When I first started my IT career years ago I would generally come across two different types of system administrators. Those who used Windows and those you used Linux, I rarely found someone who used both frequently. I spent my first four years in an all Windows environment, learning technologies such as Active Directory, Exchange among others. Sure I knew what Linux was, but I had no desire to take on learning another entirely different operating system from what I already knew not to mention there was no business need at that time.
As I changed jobs in started working in different environments I began to be introduced to Linux because that was used for web servers, LDAP, SMTP and such in these organizations. At first, it was daunting because once you know one OS, trying to learn something that looks and feels much different can be quite difficult. Having a knowledgeable Windows administrator who is used to a GUI login into a completely CLI based server for the first time will send them to a psychiatrist quickly. To be fair, expecting a Linux admin to login to a Windows server and accomplish a complex task will make them look downright stupid if they don’t have experience doing it. Thus, this is an example of the toughest obstacle of learning a different OS when you know the other one so well. Yourself.
I recently had an intern ask me about what I thought he should learn if he wanted to become a system administrator. This is actually a pretty easy question because if you search for jobs in areas such as New York, you will find what employers are looking for in terms of skills. So I wrote him a list:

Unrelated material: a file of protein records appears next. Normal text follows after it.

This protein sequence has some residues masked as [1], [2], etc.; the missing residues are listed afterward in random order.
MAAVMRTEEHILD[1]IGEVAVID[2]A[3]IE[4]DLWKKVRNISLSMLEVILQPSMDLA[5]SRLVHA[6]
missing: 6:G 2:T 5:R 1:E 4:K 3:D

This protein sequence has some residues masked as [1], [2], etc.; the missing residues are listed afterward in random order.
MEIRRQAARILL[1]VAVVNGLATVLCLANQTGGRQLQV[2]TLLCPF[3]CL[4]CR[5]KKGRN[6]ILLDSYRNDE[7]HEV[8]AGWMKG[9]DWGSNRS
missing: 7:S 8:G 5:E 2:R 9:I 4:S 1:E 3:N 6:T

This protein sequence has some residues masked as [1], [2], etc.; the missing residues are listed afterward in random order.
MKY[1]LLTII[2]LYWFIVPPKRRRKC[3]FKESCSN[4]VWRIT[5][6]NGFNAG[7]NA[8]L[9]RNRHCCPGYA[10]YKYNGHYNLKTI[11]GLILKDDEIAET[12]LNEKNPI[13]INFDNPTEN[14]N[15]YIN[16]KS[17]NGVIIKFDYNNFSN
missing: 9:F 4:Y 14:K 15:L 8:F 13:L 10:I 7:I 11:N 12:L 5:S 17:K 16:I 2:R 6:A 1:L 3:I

OS – Windows, Linux (CentOS, RedHat)
Web servers – IIS, Apache
Programming – Bash, Python, Powershell
Cloud – AWS, Azure
Networking – Study CCNA material
There is a lot you can add to this list, but I think it is a good start for a novice who is starting out. The important part of this list is that it is cross-platform so that it forces the student to not get too comfortable with one that they don’t want to learn the other. Not focusing solely on one OS, but both. Employers want to hire IT professionals that can operate on Windows and Linux, but why? To an employer, a system is a system. If they are using both operating systems (and most of them are) then you are no use to them if you only know one.
So this latest generation of sysadmins will prove to be the last who only know one OS, at least if they want to stay a viable candidate for jobs. There will always be preference in an OS by a Sysadmin, but the luxury of only knowing one or the other will soon be over.